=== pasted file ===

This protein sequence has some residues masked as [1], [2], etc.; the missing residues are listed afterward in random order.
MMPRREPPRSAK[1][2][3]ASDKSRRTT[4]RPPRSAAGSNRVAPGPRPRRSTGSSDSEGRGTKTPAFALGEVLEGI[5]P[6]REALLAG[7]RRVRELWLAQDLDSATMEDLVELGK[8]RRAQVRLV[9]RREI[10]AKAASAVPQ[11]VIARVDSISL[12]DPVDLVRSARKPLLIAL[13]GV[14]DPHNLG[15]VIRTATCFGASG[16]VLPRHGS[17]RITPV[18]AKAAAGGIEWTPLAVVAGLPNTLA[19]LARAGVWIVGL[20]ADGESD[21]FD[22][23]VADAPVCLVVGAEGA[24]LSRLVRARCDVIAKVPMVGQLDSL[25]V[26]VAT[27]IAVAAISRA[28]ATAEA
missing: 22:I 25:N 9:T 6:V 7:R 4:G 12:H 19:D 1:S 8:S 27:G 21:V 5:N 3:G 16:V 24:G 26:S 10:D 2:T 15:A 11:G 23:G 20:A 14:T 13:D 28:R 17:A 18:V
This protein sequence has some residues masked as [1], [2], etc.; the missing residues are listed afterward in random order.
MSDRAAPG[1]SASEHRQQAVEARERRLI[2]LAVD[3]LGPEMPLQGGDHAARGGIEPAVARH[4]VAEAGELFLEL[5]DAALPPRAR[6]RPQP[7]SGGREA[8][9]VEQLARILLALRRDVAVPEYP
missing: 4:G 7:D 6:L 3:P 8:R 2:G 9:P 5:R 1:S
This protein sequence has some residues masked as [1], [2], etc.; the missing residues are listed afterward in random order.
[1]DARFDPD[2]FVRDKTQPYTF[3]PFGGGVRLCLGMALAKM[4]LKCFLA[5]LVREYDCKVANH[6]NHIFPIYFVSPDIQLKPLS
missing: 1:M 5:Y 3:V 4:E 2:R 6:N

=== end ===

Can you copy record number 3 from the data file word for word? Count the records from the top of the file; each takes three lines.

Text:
This protein sequence has some residues masked as [1], [2], etc.; the missing residues are listed afterward in random order.
[1]DARFDPD[2]FVRDKTQPYTF[3]PFGGGVRLCLGMALAKM[4]LKCFLA[5]LVREYDCKVANH[6]NHIFPIYFVSPDIQLKPLS
missing: 1:M 5:Y 3:V 4:E 2:R 6:N